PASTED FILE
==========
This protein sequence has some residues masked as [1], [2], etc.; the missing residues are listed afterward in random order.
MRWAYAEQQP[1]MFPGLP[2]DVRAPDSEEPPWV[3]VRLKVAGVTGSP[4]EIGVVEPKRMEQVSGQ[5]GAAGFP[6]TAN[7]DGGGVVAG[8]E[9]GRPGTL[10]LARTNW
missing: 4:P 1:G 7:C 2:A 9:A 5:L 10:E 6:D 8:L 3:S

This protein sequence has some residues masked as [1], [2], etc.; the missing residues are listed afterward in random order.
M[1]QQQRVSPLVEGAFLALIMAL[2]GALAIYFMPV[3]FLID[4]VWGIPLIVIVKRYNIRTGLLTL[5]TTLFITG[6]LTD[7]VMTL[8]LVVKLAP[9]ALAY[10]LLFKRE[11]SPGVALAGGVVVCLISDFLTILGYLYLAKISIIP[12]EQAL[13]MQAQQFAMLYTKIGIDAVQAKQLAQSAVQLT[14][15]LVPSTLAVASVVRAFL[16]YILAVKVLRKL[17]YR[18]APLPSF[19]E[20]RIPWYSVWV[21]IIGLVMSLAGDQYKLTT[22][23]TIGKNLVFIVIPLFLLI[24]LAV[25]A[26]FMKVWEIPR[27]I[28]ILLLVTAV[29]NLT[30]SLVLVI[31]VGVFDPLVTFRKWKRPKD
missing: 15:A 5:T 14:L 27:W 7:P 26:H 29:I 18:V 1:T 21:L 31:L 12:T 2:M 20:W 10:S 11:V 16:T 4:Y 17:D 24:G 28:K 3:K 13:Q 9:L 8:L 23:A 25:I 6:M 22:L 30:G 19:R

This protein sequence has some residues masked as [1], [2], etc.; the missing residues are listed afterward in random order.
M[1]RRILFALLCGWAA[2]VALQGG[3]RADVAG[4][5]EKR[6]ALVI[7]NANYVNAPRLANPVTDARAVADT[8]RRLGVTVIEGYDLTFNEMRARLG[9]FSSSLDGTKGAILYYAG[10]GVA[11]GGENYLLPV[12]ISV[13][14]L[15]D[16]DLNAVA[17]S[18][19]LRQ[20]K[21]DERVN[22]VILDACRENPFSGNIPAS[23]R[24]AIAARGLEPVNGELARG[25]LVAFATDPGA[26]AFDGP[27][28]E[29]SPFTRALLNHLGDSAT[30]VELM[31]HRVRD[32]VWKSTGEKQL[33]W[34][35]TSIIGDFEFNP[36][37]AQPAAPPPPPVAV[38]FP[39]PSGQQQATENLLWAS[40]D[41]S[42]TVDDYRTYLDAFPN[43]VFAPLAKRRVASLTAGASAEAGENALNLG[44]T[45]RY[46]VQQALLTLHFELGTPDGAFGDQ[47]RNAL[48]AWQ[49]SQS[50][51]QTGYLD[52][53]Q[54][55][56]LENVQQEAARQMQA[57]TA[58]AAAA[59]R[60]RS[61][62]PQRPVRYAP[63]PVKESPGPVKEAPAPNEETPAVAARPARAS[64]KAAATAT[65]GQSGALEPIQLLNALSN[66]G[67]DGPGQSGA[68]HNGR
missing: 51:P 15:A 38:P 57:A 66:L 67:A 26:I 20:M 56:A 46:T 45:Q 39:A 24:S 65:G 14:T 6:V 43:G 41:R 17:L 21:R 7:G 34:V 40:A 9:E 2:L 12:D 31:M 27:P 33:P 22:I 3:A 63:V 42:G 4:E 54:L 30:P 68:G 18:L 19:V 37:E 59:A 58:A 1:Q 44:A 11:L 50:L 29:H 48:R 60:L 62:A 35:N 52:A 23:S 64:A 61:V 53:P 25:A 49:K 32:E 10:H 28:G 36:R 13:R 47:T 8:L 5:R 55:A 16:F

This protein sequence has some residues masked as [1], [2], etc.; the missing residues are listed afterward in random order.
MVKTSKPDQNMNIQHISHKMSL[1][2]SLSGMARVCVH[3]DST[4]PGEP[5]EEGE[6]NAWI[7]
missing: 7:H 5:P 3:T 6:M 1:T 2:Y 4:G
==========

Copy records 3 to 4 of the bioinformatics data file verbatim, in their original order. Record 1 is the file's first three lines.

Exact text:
This protein sequence has some residues masked as [1], [2], etc.; the missing residues are listed afterward in random order.
M[1]RRILFALLCGWAA[2]VALQGG[3]RADVAG[4][5]EKR[6]ALVI[7]NANYVNAPRLANPVTDARAVADT[8]RRLGVTVIEGYDLTFNEMRARLG[9]FSSSLDGTKGAILYYAG[10]GVA[11]GGENYLLPV[12]ISV[13][14]L[15]D[16]DLNAVA[17]S[18][19]LRQ[20]K[21]DERVN[22]VILDACRENPFSGNIPAS[23]R[24]AIAARGLEPVNGELARG[25]LVAFATDPGA[26]AFDGP[27][28]E[29]SPFTRALLNHLGDSAT[30]VELM[31]HRVRD[32]VWKSTGEKQL[33]W[34][35]TSIIGDFEFNP[36][37]AQPAAPPPPPVAV[38]FP[39]PSGQQQATENLLWAS[40]D[41]S[42]TVDDYRTYLDAFPN[43]VFAPLAKRRVASLTAGASAEAGENALNLG[44]T[45]RY[46]VQQALLTLHFELGTPDGAFGDQ[47]RNAL[48]AWQ[49]SQS[50][51]QTGYLD[52][53]Q[54][55][56]LENVQQEAARQMQA[57]TA[58]AAAA[59]R[60]RS[61][62]PQRPVRYAP[63]PVKESPGPVKEAPAPNEETPAVAARPARAS[64]KAAATAT[65]GQSGALEPIQLLNALSN[66]G[67]DGPGQSGA[68]HNGR
missing: 51:P 15:A 38:P 57:A 66:L 67:A 26:I 20:M 56:A 46:T 45:Q 39:A 24:S 65:G 14:T 6:V 43:G 41:R 17:L 21:R 7:G 34:V 40:A 9:E 2:L 12:D 31:M 27:P 33:P 22:I 3:A 63:V 42:G 4:E 54:L 30:P 68:G 18:L 19:V 37:E 59:A 58:A 1:Q 44:A 11:L 50:L 29:H 48:R 60:L 62:A 35:N 52:A 23:S 64:A 61:V 53:P 25:A 49:K 32:E 10:H 28:G 36:R 13:R 47:T 8:L 5:R 55:A 16:F

This protein sequence has some residues masked as [1], [2], etc.; the missing residues are listed afterward in random order.
MVKTSKPDQNMNIQHISHKMSL[1][2]SLSGMARVCVH[3]DST[4]PGEP[5]EEGE[6]NAWI[7]
missing: 7:H 5:P 3:T 6:M 1:T 2:Y 4:G